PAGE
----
Using the Job Demands-Resources model, this study investigates workplace attachment styles as predictors of work engagement and moderators of the well-established disengaging effect of workplace bullying. As a personal resource, we hypothesized that secure workplace attachment would foster work engagement, whereas both types of insecure workplace attachment (i.e., avoidant and preoccupied) would do the opposite. Previous work also led us to expect the relationship between workplace bullying and engagement to be stronger when targets expect it to act as job resource (i.e., secure workplace attachment) and weaker when their working model is consistent with workplace aggression-i.e., reverse buffering effects. Using the PROCESS macro, we tested these hypotheses in a convenience sample of French office employees (N = 472) who completed an online survey. Secure workplace attachment was associated with higher work engagement while insecure workplace attachment and bullying perceptions related negatively with work engagement. Supporting our hypotheses, feeling exposed to workplace bullying was most associated with disengagement in employees with a secure workplace attachment style and less so in others. Far from recommending insecure bonds as protection, our results rather highlight the need to prevent all forms of workplace aggression, thereby allowing employees to rely on their work environment as a job resource.

The reverse buffering effect of workplace attachment style on the relationship between workplace bullying and work engagement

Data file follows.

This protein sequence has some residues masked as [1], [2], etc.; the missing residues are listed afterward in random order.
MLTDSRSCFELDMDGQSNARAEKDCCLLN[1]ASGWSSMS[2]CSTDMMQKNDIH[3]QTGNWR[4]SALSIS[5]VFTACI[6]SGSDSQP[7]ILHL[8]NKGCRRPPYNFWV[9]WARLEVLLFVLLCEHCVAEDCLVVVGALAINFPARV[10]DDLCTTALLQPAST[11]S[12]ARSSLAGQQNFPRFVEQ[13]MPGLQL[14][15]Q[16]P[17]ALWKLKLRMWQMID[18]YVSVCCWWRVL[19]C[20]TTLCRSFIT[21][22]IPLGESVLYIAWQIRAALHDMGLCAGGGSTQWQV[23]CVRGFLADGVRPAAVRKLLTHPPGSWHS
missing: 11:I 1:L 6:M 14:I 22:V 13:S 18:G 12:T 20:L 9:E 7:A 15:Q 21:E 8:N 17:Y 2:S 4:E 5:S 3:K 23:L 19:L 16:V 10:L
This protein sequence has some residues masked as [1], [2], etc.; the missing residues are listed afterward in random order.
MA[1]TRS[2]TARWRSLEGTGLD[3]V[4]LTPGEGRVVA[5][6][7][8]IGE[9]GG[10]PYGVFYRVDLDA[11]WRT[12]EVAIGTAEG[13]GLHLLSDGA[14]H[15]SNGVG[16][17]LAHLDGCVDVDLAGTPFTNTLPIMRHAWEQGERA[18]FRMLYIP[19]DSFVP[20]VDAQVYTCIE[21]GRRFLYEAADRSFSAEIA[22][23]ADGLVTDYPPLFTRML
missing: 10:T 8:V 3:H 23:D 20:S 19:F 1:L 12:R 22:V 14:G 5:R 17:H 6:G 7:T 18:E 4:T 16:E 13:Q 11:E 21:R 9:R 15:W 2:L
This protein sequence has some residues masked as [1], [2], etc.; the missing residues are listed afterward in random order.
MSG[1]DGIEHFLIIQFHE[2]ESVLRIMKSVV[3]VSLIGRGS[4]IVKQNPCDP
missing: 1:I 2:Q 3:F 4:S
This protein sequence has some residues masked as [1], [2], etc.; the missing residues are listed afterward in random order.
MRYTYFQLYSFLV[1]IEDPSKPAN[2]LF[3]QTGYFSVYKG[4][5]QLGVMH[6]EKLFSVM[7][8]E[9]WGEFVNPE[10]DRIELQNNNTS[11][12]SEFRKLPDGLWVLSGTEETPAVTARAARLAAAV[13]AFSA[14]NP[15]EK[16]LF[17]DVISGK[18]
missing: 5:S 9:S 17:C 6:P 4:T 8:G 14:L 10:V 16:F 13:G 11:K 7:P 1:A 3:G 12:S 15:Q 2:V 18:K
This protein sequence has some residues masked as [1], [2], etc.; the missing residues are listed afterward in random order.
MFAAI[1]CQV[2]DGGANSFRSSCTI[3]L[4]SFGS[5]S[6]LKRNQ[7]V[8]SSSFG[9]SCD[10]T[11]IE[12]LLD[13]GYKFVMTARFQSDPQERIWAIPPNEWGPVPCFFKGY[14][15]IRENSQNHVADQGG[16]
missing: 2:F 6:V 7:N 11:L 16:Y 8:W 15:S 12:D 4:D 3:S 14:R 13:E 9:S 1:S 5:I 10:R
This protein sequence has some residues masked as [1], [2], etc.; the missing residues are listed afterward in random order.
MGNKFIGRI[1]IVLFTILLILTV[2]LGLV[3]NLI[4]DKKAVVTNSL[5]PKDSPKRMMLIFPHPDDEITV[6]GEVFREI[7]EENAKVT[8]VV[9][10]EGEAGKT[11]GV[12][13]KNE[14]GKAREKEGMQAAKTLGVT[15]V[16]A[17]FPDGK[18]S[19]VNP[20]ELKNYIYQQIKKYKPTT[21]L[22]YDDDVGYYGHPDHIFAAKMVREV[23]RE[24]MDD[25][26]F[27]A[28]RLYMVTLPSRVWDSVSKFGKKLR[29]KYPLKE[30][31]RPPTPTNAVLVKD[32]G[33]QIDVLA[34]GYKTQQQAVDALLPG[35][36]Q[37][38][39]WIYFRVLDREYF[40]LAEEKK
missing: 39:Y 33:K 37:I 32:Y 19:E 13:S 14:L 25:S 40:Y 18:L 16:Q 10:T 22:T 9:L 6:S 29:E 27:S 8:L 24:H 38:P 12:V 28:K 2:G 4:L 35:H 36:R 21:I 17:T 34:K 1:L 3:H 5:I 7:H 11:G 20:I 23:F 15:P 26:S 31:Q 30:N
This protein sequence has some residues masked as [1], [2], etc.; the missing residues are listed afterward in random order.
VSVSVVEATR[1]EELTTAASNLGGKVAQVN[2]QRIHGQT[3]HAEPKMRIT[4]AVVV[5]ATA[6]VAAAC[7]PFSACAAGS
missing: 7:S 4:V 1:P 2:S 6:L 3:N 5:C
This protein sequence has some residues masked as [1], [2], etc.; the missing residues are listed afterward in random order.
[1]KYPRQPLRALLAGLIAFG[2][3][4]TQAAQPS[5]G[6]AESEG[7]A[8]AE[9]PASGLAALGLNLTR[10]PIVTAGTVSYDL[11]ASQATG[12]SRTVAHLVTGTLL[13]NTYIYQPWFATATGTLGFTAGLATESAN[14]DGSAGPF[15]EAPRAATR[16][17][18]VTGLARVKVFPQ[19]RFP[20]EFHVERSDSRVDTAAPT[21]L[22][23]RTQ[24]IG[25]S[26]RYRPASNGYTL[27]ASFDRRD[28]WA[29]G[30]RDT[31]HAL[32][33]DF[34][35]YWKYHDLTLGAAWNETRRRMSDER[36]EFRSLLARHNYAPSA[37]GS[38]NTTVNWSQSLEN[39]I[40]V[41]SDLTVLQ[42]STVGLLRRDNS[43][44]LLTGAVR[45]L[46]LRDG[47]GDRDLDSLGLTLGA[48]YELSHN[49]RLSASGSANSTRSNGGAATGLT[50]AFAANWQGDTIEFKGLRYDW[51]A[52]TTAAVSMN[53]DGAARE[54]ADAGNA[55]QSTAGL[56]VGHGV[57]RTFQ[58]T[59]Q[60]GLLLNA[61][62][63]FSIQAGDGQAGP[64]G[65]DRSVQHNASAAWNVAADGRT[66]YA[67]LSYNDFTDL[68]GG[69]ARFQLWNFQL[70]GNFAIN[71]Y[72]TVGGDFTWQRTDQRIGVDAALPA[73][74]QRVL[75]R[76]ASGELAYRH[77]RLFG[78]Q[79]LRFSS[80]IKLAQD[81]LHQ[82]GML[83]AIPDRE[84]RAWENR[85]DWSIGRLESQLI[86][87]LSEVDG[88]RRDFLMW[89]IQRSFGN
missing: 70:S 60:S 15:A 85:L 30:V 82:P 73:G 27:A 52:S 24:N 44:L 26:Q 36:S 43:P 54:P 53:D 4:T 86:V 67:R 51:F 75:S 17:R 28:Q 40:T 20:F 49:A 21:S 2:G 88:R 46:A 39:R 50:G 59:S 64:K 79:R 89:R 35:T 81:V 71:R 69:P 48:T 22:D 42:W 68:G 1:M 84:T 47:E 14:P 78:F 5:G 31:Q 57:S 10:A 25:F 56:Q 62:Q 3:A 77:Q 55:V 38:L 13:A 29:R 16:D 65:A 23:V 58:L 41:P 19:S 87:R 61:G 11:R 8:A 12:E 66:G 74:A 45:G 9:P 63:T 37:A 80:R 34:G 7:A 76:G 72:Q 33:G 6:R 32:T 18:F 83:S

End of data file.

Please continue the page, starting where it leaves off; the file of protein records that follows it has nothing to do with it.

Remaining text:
Fabrizio Scrima
2023-01-01

Abstract

Using the Job Demands-Resources model, this study investigates workplace attachment styles as predictors of work engagement and moderators of the well-established disengaging effect of workplace bullying. As a personal resource, we hypothesized that secure workplace attachment would foster work engagement, whereas both types of insecure workplace attachment (i.e., avoidant and preoccupied) would do the opposite. Previous work also led us to expect the relationship between workplace bullying and engagement to be stronger when targets expect it to act as job resource (i.e., secure workplace attachment) and weaker when their working model is consistent with workplace aggression-i.e., reverse buffering effects. Using the PROCESS macro, we tested these hypotheses in a convenience sample of French office employees (N = 472) who completed an online survey. Secure workplace attachment was associated with higher work engagement while insecure workplace attachment and bullying perceptions related negatively with work engagement. Supporting our hypotheses, feeling exposed to workplace bullying was most associated with disengagement in employees with a secure workplace attachment style and less so in others. Far from recommending insecure bonds as protection, our results rather highlight the need to prevent all forms of workplace aggression, thereby allowing employees to rely on their work environment as a job resource.
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Utilizza questo identificativo per citare o creare un link a questo documento: https://hdl.handle.net/11387/159611
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